Team targets sex predators

The guy at the bar looks friendly enough. He's buying a woman drinks and telling her that she has had a hard day, and she should relax. When she goes to the bathroom, he orders her another shot and announces to the people next to him that the woman is really loosening up.

Melissa Jensen, the owner of Louie's Restaurant and Bar on the Ashland Plaza, now knows to watch this guy. He could be a sexual predator.

To prevent what she calls "Ashland's best-kept secret," Jensen and her staff have studied how sexual predators plot and plan and ply women with alcohol to make potential victims more vulnerable, less credible to police and less likely to report a rape.

A poster in the bar's bathroom states: "Most sexual assaults are premeditated. We can help you or a friend get out of a potentially dangerous situation."

Louie's staff members are not the only ones on alert. Bartenders and servers at other bars and restaurants are learning during an hourlong class taught by Ashland police Detective Carrie Hull and Susan Moen, the executive director of the Jackson County Sexual Assault Response Team, or SART, how to spot a rapist's routine, prevent the crime and establish an environment that is unfriendly to predators.

"On a Thursday, Friday and Saturday night, sexual assault is a huge problem in Ashland," says Jensen, who has owned Louie's for 11 years. "It's important for the men and women who come in here late at night to know that they are safe in every way and that there are people watching. If we are all trained, we can stop it at this level."

SART's Moen says her countywide team of sexual assault nurse examiners is called to perform an exam on a rape victim every four days, and studies estimate that 90 percent of rapes in Oregon go unreported. So far this year, nine of the victims she has worked with live in Ashland.

Bar employees who have been through the training have learned that a predator usually knows the victim, isolates her from her group of friends and sets a scene so witnesses see her as a willing participant.

At Louie's, the staff won't serve a drink if a woman declines and a man insists, and they will help make arrangements for the woman to get home. But Jensen says that simply making eye contact can sometimes stop a potential predator.

Louie's manager Roshan Smyth says the training, which she had in April, has helped her establish a rapport with her customers. "Since I'm more aware of male-female interactions at the tables and bar, I interact with my customers to build a relationship. This sets the tone during the time they are here," she says.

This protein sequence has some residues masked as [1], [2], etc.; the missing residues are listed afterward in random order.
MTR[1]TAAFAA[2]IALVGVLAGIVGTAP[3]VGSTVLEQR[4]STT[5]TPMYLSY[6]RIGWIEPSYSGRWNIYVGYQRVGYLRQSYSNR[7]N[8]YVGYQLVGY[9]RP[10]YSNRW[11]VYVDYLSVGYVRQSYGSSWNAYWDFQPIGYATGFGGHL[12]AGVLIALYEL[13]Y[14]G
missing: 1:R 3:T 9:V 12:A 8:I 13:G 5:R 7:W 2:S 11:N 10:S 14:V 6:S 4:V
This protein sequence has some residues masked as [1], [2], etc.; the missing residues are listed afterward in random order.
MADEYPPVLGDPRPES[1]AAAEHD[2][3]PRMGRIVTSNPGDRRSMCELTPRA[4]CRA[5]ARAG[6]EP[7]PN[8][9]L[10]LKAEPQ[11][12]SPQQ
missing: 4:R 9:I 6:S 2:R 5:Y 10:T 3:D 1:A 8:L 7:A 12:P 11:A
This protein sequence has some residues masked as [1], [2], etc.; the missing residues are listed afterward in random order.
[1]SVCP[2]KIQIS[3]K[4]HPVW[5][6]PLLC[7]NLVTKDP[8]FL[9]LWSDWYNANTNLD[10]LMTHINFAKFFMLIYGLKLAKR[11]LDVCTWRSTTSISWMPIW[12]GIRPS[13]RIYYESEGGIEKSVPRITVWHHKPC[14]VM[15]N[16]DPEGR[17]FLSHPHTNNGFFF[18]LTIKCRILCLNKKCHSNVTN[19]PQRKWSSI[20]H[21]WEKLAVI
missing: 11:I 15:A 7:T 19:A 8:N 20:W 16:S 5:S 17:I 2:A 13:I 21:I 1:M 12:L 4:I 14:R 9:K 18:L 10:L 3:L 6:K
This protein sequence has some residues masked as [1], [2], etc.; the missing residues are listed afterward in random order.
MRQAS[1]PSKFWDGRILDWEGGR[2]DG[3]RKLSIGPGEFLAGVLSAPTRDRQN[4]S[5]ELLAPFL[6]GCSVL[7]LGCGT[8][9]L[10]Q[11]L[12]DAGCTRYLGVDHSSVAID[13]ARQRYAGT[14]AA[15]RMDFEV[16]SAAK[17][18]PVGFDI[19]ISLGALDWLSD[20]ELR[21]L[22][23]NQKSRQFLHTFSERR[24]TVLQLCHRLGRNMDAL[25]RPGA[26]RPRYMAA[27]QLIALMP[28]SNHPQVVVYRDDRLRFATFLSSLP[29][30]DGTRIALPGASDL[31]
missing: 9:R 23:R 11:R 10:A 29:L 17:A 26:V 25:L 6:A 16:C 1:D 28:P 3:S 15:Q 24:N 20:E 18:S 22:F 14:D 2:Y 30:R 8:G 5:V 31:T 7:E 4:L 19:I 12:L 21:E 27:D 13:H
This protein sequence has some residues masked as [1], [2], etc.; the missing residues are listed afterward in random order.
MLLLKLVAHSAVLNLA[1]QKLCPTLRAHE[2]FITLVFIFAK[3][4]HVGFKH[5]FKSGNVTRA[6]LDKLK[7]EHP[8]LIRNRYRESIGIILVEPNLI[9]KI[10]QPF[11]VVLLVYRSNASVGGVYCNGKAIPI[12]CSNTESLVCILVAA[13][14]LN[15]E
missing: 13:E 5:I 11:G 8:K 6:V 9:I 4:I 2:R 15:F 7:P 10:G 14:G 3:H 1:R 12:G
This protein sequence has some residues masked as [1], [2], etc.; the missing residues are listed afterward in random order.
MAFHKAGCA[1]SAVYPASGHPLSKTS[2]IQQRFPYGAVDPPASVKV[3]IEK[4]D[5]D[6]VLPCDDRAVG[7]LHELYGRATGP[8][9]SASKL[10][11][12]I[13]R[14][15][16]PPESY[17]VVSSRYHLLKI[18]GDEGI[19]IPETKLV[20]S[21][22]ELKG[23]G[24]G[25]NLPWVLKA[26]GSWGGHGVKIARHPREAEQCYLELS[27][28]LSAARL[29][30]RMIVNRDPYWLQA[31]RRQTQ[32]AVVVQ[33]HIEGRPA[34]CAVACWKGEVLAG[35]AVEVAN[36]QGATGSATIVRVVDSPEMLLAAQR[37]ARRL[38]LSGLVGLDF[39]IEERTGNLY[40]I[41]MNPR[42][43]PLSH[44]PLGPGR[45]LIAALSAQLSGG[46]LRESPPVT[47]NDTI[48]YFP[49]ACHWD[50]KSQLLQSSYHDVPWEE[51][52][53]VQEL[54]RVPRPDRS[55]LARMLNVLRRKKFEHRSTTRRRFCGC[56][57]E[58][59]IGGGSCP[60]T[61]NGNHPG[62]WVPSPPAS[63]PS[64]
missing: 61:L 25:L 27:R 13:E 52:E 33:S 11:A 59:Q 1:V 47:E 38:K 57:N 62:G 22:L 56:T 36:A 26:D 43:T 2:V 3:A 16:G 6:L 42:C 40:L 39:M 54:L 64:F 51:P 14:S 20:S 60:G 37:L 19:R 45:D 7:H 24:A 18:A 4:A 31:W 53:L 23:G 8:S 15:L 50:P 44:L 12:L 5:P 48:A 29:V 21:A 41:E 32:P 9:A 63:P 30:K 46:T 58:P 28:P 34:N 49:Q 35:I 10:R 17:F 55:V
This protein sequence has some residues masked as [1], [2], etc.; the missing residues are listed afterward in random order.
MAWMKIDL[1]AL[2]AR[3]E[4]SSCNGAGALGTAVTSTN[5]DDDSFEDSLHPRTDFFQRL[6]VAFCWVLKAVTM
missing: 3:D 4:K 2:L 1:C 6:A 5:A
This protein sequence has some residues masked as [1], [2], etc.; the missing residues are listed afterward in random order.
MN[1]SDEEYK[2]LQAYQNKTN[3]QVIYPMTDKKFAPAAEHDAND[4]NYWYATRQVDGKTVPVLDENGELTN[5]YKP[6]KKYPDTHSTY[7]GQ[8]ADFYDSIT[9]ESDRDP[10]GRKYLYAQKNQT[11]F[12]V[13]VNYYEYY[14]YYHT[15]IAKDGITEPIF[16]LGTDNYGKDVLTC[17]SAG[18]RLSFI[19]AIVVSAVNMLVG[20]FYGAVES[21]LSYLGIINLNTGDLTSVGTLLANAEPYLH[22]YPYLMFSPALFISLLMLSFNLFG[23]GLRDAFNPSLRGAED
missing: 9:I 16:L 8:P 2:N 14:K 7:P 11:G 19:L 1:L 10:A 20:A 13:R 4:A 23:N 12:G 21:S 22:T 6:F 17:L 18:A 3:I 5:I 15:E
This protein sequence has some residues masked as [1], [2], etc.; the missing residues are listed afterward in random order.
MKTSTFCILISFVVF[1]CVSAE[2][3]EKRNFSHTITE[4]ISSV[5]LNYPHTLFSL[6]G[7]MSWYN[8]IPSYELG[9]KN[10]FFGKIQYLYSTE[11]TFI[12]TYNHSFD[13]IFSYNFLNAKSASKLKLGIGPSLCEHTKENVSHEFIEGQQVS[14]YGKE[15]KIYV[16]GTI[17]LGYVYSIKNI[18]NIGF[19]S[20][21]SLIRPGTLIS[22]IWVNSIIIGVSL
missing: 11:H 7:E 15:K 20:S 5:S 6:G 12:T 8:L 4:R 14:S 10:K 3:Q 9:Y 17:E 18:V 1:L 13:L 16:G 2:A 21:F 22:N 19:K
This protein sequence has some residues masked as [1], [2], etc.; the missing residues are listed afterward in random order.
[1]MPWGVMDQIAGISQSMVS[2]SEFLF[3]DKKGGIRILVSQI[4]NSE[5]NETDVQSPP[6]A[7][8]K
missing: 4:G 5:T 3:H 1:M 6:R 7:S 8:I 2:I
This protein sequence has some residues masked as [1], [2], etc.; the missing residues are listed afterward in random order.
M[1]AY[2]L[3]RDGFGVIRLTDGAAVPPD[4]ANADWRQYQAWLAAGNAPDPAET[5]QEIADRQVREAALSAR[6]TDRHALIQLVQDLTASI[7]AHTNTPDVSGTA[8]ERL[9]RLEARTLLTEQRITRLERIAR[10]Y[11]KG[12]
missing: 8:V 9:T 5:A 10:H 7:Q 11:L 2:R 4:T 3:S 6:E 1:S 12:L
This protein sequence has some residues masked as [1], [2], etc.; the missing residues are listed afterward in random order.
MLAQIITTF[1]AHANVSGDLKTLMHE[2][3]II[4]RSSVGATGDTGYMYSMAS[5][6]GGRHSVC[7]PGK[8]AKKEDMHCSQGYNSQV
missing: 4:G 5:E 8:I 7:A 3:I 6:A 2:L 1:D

Educating the public about how sexual offenders operate is a key part of prevention, says Moen, who conceived of the bar training after learning of a similar program offered by the Boston Area Rape Crisis Center.

"Most perpetrators of sexual assault have eight to 12 victims before they are caught," she says. "If they think their premeditated actions are being observed, they will most likely back off. We hope the posters will act as a deterrent, as well as encouraging people to come forward if they see something suspicious."

Moen is scheduling trainings at bars and restaurants throughout Ashland, Talent, Phoenix and Medford, and hopes that the program, which is funded by a small grant from the Anna May Family Foundation, can be expanded statewide.

Each city police department assigns an officer to accompany Moen.

She says SART and local police work together to address prevention of sexual assault in the same way they collaborate to respond to the crime. In Ashland, they also teach middle and high school students prevention techniques.

Detective Hull joined the bar training program at its inception, helping to create the curriculum. She says that her department sees sexual assault as the city's major crime against a person.

"We also realize sexual assault is rarely reported," Hull says. "The bartender-server training is one part of the police's efforts to change that."

Reach reporter Janet Eastman at 541-776-4465 or

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